Menopause

Estrogen-Rich Foods to Eat During Menopause

Tassia Agatowski
Tassia Agatowskilast month10 min read

Is there any truth to the idea that eating estrogen-rich foods for menopause can impact your symptoms? Here’s what to know about phytoestrogens.

Estrogen-Rich Foods to Eat During Menopause

Many of the symptoms of perimenopause are connected to the fact that your body makes less of the hormone estrogen as you get older.

So if you could eat something that replaced that missing estrogen, it would make your menopause symptoms easier to deal with, right?

Unfortunately, it’s not quite that simple, and the science of estrogen-rich foods for menopause is still up in the air.

But since most of the potential food sources of estrogen are so nutritious in their own right, you may just want to add them to your shopping cart anyway.

In this article: 📝

  • How can I increase estrogen in menopause?
  • What is estrogen?
  • What happens when estrogen levels are low?
  • What happens when estrogen levels are high?
  • What foods increase estrogen during menopause?
  • Foods rich in estrogen for menopause: the bottom line

How can I increase estrogen in menopause?

The only guaranteed way to increase your estrogen levels during menopause is with menopausal hormone therapy (aka hormone replacement therapy, or HRT).

But, because of its risks and side effects, HRT isn’t a road that everyone can — or wants to — go down.

So it’s worth exploring whether the food you put in your body can influence your hormone levels too.

Enter phytoestrogens — compounds that exist naturally in plants in different concentrations.

The theory is that when your gut breaks down phytoestrogens, they attach to the same receptors in your cells as the estrogen produced by your body.

Some experts hope phytoestrogens might operate in a similar way to the hormones produced in your body.

Eating them regularly would mean that your body would be better able to regulate your temperature, keep your hair and skin healthy, stabilize your mood and sleeping patterns, and even keep your bones strong.

But the story is complicated.

Phytoestrogens are both estrogen receptor agonists and antagonists.

Basically, this means that they can increase estrogen action in your body — or they can block it.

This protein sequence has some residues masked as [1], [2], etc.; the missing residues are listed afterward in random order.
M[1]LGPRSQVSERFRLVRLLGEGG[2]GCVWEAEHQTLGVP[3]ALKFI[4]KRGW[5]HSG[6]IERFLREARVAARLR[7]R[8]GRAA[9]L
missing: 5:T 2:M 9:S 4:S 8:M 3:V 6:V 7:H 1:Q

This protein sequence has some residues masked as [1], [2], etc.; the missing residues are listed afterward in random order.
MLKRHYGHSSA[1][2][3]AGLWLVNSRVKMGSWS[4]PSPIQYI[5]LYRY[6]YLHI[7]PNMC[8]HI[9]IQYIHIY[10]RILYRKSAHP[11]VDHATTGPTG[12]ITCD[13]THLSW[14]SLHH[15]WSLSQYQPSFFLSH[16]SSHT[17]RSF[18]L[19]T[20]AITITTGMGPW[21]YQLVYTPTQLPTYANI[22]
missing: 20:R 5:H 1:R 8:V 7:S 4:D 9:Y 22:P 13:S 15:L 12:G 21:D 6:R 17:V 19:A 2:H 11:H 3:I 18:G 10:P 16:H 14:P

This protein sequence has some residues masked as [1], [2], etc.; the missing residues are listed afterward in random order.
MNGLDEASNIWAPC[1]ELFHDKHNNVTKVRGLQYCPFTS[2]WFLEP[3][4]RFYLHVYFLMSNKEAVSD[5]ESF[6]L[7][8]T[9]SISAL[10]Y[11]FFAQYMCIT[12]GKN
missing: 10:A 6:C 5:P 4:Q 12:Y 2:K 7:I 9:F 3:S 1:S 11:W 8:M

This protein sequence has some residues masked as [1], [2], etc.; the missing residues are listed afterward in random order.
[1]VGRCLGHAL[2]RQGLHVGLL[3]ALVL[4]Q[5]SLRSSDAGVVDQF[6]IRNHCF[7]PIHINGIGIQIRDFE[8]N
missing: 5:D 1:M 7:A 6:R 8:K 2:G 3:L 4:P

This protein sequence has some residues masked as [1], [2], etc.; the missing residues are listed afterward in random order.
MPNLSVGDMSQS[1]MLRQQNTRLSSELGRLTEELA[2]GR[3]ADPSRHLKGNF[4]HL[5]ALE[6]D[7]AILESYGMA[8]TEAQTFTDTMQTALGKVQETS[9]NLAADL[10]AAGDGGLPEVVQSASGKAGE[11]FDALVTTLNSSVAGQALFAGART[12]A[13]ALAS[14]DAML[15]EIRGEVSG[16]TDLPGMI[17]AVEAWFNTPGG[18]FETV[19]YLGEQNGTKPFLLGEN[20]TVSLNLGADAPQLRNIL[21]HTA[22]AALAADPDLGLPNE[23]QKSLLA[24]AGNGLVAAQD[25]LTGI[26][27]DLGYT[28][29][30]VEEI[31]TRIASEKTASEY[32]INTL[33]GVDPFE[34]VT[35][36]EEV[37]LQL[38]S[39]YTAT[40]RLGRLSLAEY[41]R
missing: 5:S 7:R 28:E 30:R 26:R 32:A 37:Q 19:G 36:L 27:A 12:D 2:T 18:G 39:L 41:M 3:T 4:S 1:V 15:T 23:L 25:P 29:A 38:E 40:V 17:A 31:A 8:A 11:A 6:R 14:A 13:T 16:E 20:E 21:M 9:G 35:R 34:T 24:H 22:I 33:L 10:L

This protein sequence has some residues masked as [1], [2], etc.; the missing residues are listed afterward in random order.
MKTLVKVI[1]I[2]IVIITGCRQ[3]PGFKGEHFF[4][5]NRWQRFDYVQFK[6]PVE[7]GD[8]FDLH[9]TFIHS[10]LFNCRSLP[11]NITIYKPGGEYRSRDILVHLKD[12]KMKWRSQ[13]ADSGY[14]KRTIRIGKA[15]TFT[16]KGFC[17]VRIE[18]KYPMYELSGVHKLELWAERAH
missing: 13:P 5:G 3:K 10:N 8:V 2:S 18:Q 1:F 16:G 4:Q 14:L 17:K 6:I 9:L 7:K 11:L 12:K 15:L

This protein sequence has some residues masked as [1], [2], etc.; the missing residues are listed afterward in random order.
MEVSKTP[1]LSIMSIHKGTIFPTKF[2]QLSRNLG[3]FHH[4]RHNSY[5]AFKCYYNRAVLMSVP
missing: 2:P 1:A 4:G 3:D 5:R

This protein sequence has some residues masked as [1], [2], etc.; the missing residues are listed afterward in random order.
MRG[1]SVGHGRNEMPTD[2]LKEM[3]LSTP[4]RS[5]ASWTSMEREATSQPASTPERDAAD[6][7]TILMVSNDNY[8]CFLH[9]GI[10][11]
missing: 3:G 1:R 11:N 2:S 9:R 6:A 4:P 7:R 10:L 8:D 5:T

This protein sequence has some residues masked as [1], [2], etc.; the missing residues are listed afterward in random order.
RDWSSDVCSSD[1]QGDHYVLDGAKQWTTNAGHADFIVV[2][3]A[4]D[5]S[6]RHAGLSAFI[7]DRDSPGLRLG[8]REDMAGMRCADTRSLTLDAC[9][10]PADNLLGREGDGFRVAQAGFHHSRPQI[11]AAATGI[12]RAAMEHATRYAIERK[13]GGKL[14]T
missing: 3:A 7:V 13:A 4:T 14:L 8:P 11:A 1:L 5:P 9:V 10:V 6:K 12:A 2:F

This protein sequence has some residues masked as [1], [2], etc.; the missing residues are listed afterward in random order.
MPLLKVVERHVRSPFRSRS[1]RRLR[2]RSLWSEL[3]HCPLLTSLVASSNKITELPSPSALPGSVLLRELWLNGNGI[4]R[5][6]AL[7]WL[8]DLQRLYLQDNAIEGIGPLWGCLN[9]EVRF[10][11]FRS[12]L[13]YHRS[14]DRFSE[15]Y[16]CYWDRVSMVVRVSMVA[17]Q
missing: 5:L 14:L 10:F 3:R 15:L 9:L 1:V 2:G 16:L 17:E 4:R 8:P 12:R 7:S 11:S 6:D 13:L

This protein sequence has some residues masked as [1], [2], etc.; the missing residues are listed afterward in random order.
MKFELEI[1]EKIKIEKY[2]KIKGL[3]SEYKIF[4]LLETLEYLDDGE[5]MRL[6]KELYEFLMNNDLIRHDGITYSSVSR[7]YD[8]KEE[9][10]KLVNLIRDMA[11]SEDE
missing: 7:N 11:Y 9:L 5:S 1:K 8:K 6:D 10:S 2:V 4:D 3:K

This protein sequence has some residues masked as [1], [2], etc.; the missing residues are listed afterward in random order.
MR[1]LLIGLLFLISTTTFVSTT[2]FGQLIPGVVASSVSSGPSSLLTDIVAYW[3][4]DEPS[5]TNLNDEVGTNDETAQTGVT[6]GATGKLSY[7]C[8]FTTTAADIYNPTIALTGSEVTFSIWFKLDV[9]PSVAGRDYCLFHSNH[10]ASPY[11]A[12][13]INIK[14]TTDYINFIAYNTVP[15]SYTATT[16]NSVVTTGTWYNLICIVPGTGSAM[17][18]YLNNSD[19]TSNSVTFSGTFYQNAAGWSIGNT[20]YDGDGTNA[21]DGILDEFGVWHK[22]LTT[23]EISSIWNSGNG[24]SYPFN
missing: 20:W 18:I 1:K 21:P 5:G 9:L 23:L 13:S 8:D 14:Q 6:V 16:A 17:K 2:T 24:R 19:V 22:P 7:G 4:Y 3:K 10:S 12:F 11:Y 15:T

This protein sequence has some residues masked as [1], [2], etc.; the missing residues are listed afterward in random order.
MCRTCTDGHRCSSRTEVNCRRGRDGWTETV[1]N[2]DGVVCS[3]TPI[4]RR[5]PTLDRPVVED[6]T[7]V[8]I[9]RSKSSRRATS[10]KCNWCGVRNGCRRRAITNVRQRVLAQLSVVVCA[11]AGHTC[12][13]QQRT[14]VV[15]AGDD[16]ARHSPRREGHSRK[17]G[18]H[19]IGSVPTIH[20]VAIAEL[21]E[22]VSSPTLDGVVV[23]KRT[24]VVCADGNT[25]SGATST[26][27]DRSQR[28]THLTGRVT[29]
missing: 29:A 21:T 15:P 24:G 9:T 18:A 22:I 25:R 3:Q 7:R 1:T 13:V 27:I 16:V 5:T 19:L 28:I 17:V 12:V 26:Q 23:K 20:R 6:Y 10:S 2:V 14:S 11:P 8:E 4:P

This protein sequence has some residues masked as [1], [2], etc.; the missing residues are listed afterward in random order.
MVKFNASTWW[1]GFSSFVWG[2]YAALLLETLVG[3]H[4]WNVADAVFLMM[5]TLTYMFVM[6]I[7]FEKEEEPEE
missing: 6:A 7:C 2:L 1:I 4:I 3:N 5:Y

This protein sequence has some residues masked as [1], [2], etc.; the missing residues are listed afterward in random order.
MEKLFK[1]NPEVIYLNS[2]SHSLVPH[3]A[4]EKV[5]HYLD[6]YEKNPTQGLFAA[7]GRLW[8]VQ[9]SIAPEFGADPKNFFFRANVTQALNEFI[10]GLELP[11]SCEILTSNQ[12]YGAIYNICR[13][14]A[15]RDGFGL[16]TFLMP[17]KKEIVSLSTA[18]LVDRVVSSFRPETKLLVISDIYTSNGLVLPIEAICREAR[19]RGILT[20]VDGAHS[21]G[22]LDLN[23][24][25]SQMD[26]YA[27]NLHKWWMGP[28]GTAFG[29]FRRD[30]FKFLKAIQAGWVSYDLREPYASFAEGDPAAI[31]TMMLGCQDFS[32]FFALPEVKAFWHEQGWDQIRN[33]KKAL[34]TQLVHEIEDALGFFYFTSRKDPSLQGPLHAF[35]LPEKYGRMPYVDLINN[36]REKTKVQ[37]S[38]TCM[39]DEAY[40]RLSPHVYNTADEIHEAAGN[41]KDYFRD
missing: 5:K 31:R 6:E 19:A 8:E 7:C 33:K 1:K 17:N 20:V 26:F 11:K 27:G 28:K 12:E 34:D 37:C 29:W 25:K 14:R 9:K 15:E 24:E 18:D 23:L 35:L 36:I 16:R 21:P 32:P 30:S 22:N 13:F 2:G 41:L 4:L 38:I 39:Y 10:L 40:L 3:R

And while that may sound like bad news, it may not be.

There has been some concern that a diet high in soy might be linked to certain cancers because of the bean’s high phytoestrogen content.

(Estrogen and breast cancer, for example, have a significant link.)

But it’s complicated.

In fact, according to the American Cancer Society, consuming soy may actually decrease your risk of breast and endometrial cancer.

And that’s because phytoestrogens have anti-estrogen properties too.











So, yep, it’s confusing.

And there’s still a lot we don’t know about this subject.

As the research continues, we’ll hopefully be able to harness the power of these promising compounds.

For now, we’ll take you through the options that make the phytoestrogen-rich list.

What is estrogen?

Estrogen (AKA the female sex hormone) plays a key role in your reproductive health.

When you go through puberty, estrogen helps kick your period into gear and project-manages the growth of hair in some interesting new places.

It then continues to support your reproductive system for years to come.

But its job doesn’t stop there.

Estrogen also helps in other areas, such as cholesterol control and bone health.

When your estrogen levels are too high or too low, your health and wellbeing can be affected.

Does vitamin D increase estrogen?

Not necessarily.

There does seem to be a link between vitamin D and estrogen, as suggested by this 2019 study, which seems to show that vitamin D and estrogen can work together to maintain healthy fat levels, blood pressure, and glucose levels.

So making sure you’re getting your recommended amount of vitamin D in addition to increasing your estrogen-rich foods could be a good idea for menopausal women.

What happens when estrogen levels are low?

There are several reasons your estrogen levels can take a dip.

Health conditions that impact your thyroid, ovaries, or pituitary gland can all be responsible for low levels of estrogen.

But the most common reason for decreasing levels?

Simply getting older.

During perimenopause—the time around when your period takes its final bow—your estrogen levels fluctuate, ultimately dropping very low.

This change can affect your body in various ways, often causing a range of symptoms—the most notorious of which is the ‘hot flash’.

Low levels can also impact your mood, sleep, and sex drive.

If you’re experiencing these symptoms, getting those estrogen levels up can feel like a serious priority.

That’s why Hormone Replacement Therapy (HRT) is appropriate for some people.

What happens when estrogen levels are high?

There are also some cases where your estrogen levels may be too high.

This can cause symptoms like irregular periods, constipation, and depression.

High estrogen levels are linked to several health concerns, including polycystic ovary syndrome (PCOS), uterine and breast cancer, and heart disease.

So that brings us to the question of the moment.

Can you either increase or decrease your estrogen levels by eating foods that are high in estrogen?

Well, the truth is, it’s complicated.

What foods increase estrogen during menopause?

Some foods contain a compound called phytoestrogen (basically plant estrogen).

These foods have the capacity to mimic the estrogen produced by your body.

Seems like an interesting option if you’re looking to impact your estrogen supplies.

The first thing to know is that phytoestrogen can have both estrogenic and anti-estrogenic effects on your body.

That means that there are foods that could increase estrogen and foods that could decrease it.

The problem is, there is a lot of contradictory evidence on how much of an impact phytoestrogen actually has on your estrogen levels.

This study, for example, showed that phytoestrogen may help with hot flashes, while this study cast some serious shade on using them as “natural” alternatives to HRT.